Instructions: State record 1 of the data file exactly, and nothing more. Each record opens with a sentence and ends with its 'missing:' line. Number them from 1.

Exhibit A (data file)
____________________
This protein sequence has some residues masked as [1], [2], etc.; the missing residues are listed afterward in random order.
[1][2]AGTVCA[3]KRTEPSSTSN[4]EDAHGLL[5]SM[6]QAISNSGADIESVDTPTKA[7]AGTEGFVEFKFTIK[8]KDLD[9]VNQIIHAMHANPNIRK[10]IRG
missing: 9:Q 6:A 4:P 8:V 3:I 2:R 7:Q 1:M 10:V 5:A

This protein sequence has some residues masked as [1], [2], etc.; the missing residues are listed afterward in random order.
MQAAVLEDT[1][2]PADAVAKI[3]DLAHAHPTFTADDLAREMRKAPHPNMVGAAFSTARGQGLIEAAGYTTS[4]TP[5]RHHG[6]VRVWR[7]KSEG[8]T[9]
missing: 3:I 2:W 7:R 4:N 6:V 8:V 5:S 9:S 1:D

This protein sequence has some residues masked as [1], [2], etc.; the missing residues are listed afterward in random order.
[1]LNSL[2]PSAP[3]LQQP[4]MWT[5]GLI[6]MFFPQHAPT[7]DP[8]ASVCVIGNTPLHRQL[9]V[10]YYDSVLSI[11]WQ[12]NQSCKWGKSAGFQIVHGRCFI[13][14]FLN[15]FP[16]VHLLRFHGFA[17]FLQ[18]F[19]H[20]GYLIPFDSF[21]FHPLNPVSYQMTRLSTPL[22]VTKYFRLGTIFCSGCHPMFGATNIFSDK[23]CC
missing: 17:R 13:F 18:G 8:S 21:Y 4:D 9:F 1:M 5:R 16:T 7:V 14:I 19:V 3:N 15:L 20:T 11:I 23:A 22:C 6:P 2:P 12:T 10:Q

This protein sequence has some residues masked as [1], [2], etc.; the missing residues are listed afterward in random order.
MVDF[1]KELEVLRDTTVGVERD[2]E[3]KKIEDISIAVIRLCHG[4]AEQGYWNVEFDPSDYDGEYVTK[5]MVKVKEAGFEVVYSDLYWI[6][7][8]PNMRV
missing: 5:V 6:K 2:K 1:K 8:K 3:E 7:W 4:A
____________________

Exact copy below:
This protein sequence has some residues masked as [1], [2], etc.; the missing residues are listed afterward in random order.
[1][2]AGTVCA[3]KRTEPSSTSN[4]EDAHGLL[5]SM[6]QAISNSGADIESVDTPTKA[7]AGTEGFVEFKFTIK[8]KDLD[9]VNQIIHAMHANPNIRK[10]IRG
missing: 9:Q 6:A 4:P 8:V 3:I 2:R 7:Q 1:M 10:V 5:A